TIA Management: Emphasis on Urgent Evaluation and Treatment
Abstract & Commentary
By Dana Leifer, MD, Associate Professor, Neurology, Weill Medical College, Cornell University. Dr. Leifer reports no financial relationship relevant to this field of study.
Synopsis: Patients with transient ischemic attacks should usually be admitted to the hospital and receive rapid evaluation and treatment.
Source: Johnston, SC, et al. National Stroke Association Guidelines for the Management of Transient Ischemic Attacks. Ann Neurol. 2006:60:301-313.
A growing body of evidence indicates that there is a significant risk of stroke in the days immediately after a transient ischemic attack. Johnston et al found that 5% of TIA patients had a stroke within 48 hours and another 5% had a stroke within 90 days. Several other groups have obtained similar results. In addition, Rothwell et al showed that approximately 20% of stroke patients have a TIA before their stroke and that of these, 26% occurred on the day of the stroke or the day before the stroke, and an additional 19% occurred between 2 and 7 days before the stroke (Neurology. 2005;64:817-820). Taken together, these data indicate a need to take TIAs seriously, to initiate appropriate preventive treatment quickly, and to facilitate rapid intervention if a stroke develops.
In this background, the National Stroke Association (NSA) established an expert panel to develop guidelines for TIA management. The panel was chosen objectively on the basis of publications related to TIA and stroke. After a literature search, the quality of evidence was rated, and recommendations were derived from the rated evidence. Multiple rounds of comments from the panel were used to derive a consensus, and panel members were excluded from contributing to topics for which they had a possible conflict of interest. This approach was designed to avoid bias in selection of experts, to prevent overweighting of dominant personalities in the consensus process, and to permit efficient updating of the recommendations.
The guidelines emphasize the need for timely treatment of TIAs. The chief points are:(1) Hospitalization should be considered for all patients presenting within 48 hours of their first TIA to facilitate thrombolytic therapy if a stroke develops and to begin secondary prevention rapidly. An important corollary that the guidelines do not address, however, is that if patients are admitted, they need to be monitored closely to minimize the delay in recognizing in-hospital strokes. (2) Timely referral to a hospital is also advisable for all patients within one week of a TIA and hospital admission is generally recommended for patients with crescendo TIAs, TIAs lasting more than one hour, > 50% carotid stenosis if symptomatic, known cardioembolic sources, known hypercoagulability, and combinations of other factors placing patients at high risk based on recently developed scales for rating stroke risk after TIA (Stroke. 2006;37:320-322).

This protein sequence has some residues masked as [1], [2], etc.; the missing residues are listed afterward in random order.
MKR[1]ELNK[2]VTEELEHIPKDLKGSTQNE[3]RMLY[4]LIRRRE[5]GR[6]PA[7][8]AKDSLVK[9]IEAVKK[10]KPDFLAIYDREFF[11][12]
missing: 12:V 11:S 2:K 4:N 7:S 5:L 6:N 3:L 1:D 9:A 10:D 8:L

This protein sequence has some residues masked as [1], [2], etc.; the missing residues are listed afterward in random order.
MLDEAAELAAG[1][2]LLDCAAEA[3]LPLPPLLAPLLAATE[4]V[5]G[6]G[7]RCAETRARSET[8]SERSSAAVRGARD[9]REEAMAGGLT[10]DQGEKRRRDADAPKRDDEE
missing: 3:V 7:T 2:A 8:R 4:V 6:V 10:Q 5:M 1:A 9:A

The guidelines also make recommendations about the infrastructure that should be available for evaluation of TIA patients: (1) Local protocols should be established to identify patients who will be admitted and those who will be referred for outpatient evaluation. Specialty clinics for outpatient evaluation within 24 to 48 hours should be available for patients who are not admitted. Patients who are not admitted should be instructed to return at once if they have recurrent symptoms. (2) Patients not admitted should have access within 12 hours to CT or MRI, EKG, and carotid Doppler. These should be done within 24 to 48 hours if they are not done in an emergency room. If they are done and are normal, a longer period of up to 7 days may be appropriate for further work-up. (3) Patients with TIA within 2 weeks who are not admitted should be worked up within 24 to 48 hours (ie, carotid Doppler, blood work, cardiac evaluation such as EKG, rhythm strips, and echocardiography). (4) Medical assessment should at least include EKG, CBC, electrolytes, creatinine, glucose, and lipid studies.(5) Imaging should include CT or MRI for all patients to rule out structural lesions such as acute stroke, subdural hemorrhage, and brain tumor (25% or more of patients with a clinical TIA may actually have had a small stroke). Some form of vascular imaging (ie, ultrasound, CTA, or MRA) should also be performed. Catheter angiography remains the gold standard, but should be used for diagnostic purposes primarily when the other tests are discordant or cannot be performed. (6) Cardiac evaluation with transthoracic or transesophageal echocardiography and testing for right to left shunting is advised in patients under 45 years of age if other studies do not identify a cause for the TIA.
The guidelines go on to make specific recommendation for antithrombotic therapy and for treatment of other specific risk factors that are identified during the work-up. These are important and emphasize the need for antiplatelet therapy for most patients, anticoagulation when indicated, and aggressive management of risk factors including carotid stenosis, hypertension, hyperlipidemia, and diabetes. The recommendations are largely similar to those of the American Heart Association's 2006 statement on stroke prevention (Stroke. 2006;37:577-617). Those guidelines, however, did not address the importance of rapid evaluation of TIA patients. The main importance of the new NSA guidelines is that they stress the need for rapid evaluation and treatment of TIA patients.